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Emerging Risks

ERM Initiative Launches Inaugural Risk Governance Research Symposium

Human capital, emerging uncertainties, evolving stakeholder expectations and ESG: Risk governance thought leaders discussed recent research on four key topics at ERM Initiative’s Risk Governance Research Symposium.

Nathan Goldman, associate professor of accounting, speaks at Poole College’s inaugural Risk Governance Research Symposium.

More than 70 academic researchers gathered at NC State University this spring to participate in Poole College of Management’s inaugural Risk Governance Research Symposium. Hosted by the college’s Enterprise Risk Management (ERM) Initiative, the symposium assembled scholars and practitioners from four countries and 30 different universities to present and discuss emerging research on several risk governance topics and to hear from risk governance practitioners about emerging risk governance challenges warranting further study.

Held at the TowneBank Center in NC State’s Carter-Finley Stadium, the event provided an opportunity for thought leaders to network, dialogue and share ideas to further effective risk governance.

“Our universities may be competitors down there on the field — but up here, we’re collaborators,” said Frank Buckless, Stephen P. Zelnak Jr. Dean of the Poole College of Management, to open the event. “Here at NC State, we want to make the world a better place to live and work — and one key way we do that is by interacting with partners.”

Bridging the Gap

As part of the university’s mission to Think and Do — as well as the ERM Initiative’s mission to advance thought leadership and promote best practices in enterprise-wide risk management — the symposium was designed to foster interaction between academic research and real-world practice.

For the symposium’s four sessions, a risk governance practitioner introduced each research topic by sharing real-world insights. The sessions then featured working research papers — each presented by one of its co-authors – as well as allotted time for the audience to ask questions and provide constructive feedback. Faculty members and practitioners alike weighed in by making recommendations, challenging research methods and speaking into emerging research from their unique perspectives.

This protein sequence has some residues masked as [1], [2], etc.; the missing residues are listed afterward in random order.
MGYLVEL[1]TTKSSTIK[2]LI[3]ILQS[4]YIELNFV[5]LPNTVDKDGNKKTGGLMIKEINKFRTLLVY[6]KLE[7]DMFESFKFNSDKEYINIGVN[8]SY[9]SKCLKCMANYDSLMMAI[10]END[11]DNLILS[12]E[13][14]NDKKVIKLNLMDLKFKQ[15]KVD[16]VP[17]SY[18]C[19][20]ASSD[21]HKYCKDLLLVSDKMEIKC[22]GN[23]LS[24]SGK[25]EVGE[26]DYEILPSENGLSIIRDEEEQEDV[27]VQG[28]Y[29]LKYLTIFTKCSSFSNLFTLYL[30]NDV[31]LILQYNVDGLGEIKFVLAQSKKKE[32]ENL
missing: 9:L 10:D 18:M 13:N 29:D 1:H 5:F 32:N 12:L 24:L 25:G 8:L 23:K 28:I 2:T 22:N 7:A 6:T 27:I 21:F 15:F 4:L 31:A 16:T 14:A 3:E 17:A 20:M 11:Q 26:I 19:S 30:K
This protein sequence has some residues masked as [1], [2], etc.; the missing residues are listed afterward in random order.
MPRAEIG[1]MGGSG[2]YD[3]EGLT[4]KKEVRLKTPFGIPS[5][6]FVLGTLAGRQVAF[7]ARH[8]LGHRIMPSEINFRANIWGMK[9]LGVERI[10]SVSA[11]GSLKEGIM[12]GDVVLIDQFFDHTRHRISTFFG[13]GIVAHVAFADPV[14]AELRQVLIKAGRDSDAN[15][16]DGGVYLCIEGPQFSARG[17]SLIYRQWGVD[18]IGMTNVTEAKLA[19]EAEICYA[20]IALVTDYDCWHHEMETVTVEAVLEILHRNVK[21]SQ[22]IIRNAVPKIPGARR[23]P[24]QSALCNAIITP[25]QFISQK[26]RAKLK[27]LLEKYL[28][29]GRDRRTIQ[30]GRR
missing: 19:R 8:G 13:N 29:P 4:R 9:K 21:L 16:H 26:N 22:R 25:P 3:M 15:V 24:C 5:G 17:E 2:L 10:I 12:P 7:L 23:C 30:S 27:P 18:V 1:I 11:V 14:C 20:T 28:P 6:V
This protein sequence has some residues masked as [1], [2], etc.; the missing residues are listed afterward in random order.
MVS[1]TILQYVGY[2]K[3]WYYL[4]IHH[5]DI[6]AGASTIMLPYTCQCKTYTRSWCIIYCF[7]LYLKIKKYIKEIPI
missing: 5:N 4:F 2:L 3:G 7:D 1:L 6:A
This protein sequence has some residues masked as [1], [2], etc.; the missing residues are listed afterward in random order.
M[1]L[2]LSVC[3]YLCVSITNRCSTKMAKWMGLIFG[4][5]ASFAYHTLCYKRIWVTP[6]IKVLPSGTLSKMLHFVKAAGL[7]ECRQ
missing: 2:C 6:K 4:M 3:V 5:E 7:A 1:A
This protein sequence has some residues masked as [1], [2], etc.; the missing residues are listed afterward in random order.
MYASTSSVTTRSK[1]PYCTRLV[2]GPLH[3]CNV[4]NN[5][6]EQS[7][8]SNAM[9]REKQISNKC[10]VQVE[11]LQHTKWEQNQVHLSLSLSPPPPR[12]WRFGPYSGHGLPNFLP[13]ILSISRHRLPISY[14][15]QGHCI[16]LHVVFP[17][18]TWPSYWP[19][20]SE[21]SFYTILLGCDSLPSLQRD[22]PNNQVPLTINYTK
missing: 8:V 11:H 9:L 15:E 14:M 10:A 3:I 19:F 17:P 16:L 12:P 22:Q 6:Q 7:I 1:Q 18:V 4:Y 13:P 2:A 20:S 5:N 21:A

“We want to be thought leaders in our fields — but we also want to put it into practice,” said Nathan Goldman, associate professor of accounting at Poole College of Management. “So, our goal was for this event to be a unique experience for our attendees.”

Beth Ritter, professor of practice of human resource management (left), talks with Stephen P. Zelnak Jr. Dean Frank Buckless and Mark Beasley, Alan T. Dickson Distinguished Professor of Accounting (right) at the event.

In total, the symposium featured nine working research papers centered on four key topics: managing human capital, anticipating emerging uncertainties, responding to evolving stakeholder expectations and navigating emerging ESG expectations.

Engaging Emerging Ideas

“Today, risk management involves so much more than legislation and the requirements of compliance — it’s about being an expert in people and culture,” said Amy Robertson, CEO of Soul Advantage, while introducing the first session on managing human capital. “We’re expected to benevolently manipulate people — from our boards down to our job applicants.”

Discussing the challenge of managing employee stress and mental health, as well as employees’ interest in working on “their own terms,” Robertson noted that leadership is key to managing an organization’s human capital risk — and emphasized that empathy and agility are the core competencies.

“Human capital risks are going to remain some of the most complex puzzles to solve,” Robertson said. “Talent by definition is human — and humans are unpredictable and risky.”

Chad Ham of Indiana University continued the session by presenting “Going Remote? The Role of Labor Market Competition,” a paper discussing employers’ decisions to disclose flexibility to work from home in their job postings and the impact of these disclosures on attracting talent. The research found that employers appear to use these disclosures as a tool to attract talent – and that employers are more likely to disclose work from home flexibility in response to labor market competition.

“These disclosures appear to be helping them with their hiring efficiency — with the caveat that we don’t know at what cost,” Ham said.

Following Ham, Ginger Scanlon of the University of North Carolina at Chapel Hill presented “Tax-Induced Organizational Complexity and Executive Performance Management,” a paper discussing the organizational complexity that would not exist in a zero-tax world and how this complexity impacts executive performance measurement.